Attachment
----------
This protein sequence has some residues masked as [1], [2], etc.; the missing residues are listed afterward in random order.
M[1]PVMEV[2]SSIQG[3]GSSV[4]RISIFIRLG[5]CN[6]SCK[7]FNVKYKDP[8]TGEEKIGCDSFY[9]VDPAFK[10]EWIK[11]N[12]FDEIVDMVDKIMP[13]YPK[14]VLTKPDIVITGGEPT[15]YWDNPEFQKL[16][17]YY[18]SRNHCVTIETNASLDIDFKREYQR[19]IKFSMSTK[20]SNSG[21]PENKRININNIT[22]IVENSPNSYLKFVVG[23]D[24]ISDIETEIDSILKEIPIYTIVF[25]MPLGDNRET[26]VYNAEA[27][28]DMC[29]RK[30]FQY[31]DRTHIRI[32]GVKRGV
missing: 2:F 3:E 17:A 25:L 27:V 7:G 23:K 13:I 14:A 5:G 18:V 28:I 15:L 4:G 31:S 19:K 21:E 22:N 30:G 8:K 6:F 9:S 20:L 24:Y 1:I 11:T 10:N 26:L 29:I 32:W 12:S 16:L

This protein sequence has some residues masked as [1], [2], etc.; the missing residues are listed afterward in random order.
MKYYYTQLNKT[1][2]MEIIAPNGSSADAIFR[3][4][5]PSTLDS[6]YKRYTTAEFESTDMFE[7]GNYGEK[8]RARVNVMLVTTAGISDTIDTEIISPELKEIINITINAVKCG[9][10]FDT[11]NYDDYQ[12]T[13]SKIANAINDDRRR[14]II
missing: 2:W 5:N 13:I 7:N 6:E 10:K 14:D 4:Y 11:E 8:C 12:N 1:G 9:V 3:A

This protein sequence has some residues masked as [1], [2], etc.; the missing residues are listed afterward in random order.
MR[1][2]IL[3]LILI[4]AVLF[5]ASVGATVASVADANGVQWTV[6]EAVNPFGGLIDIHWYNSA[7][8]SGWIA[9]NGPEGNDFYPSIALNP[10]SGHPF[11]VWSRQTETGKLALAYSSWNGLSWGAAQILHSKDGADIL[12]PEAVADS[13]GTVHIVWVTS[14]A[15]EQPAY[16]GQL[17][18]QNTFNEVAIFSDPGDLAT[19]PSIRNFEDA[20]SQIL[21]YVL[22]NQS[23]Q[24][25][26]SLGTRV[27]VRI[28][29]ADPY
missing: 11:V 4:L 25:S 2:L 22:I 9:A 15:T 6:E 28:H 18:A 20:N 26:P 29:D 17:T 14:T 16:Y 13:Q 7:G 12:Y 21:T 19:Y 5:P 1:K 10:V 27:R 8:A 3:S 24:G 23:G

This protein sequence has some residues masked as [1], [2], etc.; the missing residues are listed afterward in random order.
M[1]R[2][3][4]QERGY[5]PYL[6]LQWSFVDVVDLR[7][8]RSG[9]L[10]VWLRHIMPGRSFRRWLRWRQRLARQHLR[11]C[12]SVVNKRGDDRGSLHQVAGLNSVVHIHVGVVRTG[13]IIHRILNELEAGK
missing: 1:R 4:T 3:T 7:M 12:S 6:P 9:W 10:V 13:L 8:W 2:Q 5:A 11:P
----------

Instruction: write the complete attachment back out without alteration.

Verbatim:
This protein sequence has some residues masked as [1], [2], etc.; the missing residues are listed afterward in random order.
M[1]PVMEV[2]SSIQG[3]GSSV[4]RISIFIRLG[5]CN[6]SCK[7]FNVKYKDP[8]TGEEKIGCDSFY[9]VDPAFK[10]EWIK[11]N[12]FDEIVDMVDKIMP[13]YPK[14]VLTKPDIVITGGEPT[15]YWDNPEFQKL[16][17]YY[18]SRNHCVTIETNASLDIDFKREYQR[19]IKFSMSTK[20]SNSG[21]PENKRININNIT[22]IVENSPNSYLKFVVG[23]D[24]ISDIETEIDSILKEIPIYTIVF[25]MPLGDNRET[26]VYNAEA[27][28]DMC[29]RK[30]FQY[31]DRTHIRI[32]GVKRGV
missing: 2:F 3:E 17:A 25:L 27:V 7:G 23:K 13:I 14:A 5:G 18:V 28:I 15:L 4:G 31:S 19:K 21:E 22:N 30:G 8:K 6:F 9:S 20:L 24:Y 1:I 11:T 10:N 26:L 29:I 32:W 12:S 16:L

This protein sequence has some residues masked as [1], [2], etc.; the missing residues are listed afterward in random order.
MKYYYTQLNKT[1][2]MEIIAPNGSSADAIFR[3][4][5]PSTLDS[6]YKRYTTAEFESTDMFE[7]GNYGEK[8]RARVNVMLVTTAGISDTIDTEIISPELKEIINITINAVKCG[9][10]FDT[11]NYDDYQ[12]T[13]SKIANAINDDRRR[14]II
missing: 2:W 5:N 13:I 7:N 6:E 10:K 14:D 4:Y 11:E 8:C 12:N 1:G 9:V 3:A

This protein sequence has some residues masked as [1], [2], etc.; the missing residues are listed afterward in random order.
MR[1][2]IL[3]LILI[4]AVLF[5]ASVGATVASVADANGVQWTV[6]EAVNPFGGLIDIHWYNSA[7][8]SGWIA[9]NGPEGNDFYPSIALNP[10]SGHPF[11]VWSRQTETGKLALAYSSWNGLSWGAAQILHSKDGADIL[12]PEAVADS[13]GTVHIVWVTS[14]A[15]EQPAY[16]GQL[17][18]QNTFNEVAIFSDPGDLAT[19]PSIRNFEDA[20]SQIL[21]YVL[22]NQS[23]Q[24][25][26]SLGTRV[27]VRI[28][29]ADPY
missing: 11:V 4:L 25:S 2:L 22:I 9:A 15:T 6:E 28:H 18:A 20:N 26:P 29:D 17:T 14:T 16:Y 13:Q 7:G 12:Y 21:T 19:Y 5:P 1:K 10:V 27:R 8:A 3:S 24:G 23:G

This protein sequence has some residues masked as [1], [2], etc.; the missing residues are listed afterward in random order.
M[1]R[2][3][4]QERGY[5]PYL[6]LQWSFVDVVDLR[7][8]RSG[9]L[10]VWLRHIMPGRSFRRWLRWRQRLARQHLR[11]C[12]SVVNKRGDDRGSLHQVAGLNSVVHIHVGVVRTG[13]IIHRILNELEAGK
missing: 1:R 4:T 3:T 7:M 12:S 6:P 9:W 10:V 13:L 8:W 2:Q 5:A 11:P